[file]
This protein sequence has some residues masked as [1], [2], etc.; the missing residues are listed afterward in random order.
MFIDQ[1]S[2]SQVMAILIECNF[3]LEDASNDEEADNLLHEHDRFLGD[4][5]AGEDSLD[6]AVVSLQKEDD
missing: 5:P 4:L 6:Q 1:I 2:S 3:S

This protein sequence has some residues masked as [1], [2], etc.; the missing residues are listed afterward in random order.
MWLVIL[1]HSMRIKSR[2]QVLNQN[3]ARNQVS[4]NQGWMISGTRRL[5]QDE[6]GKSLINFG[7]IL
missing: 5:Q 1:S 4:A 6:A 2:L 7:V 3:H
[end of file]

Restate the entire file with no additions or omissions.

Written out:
This protein sequence has some residues masked as [1], [2], etc.; the missing residues are listed afterward in random order.
MFIDQ[1]S[2]SQVMAILIECNF[3]LEDASNDEEADNLLHEHDRFLGD[4][5]AGEDSLD[6]AVVSLQKEDD
missing: 5:P 4:L 6:Q 1:I 2:S 3:S

This protein sequence has some residues masked as [1], [2], etc.; the missing residues are listed afterward in random order.
MWLVIL[1]HSMRIKSR[2]QVLNQN[3]ARNQVS[4]NQGWMISGTRRL[5]QDE[6]GKSLINFG[7]IL
missing: 5:Q 1:S 4:A 6:A 2:L 7:V 3:H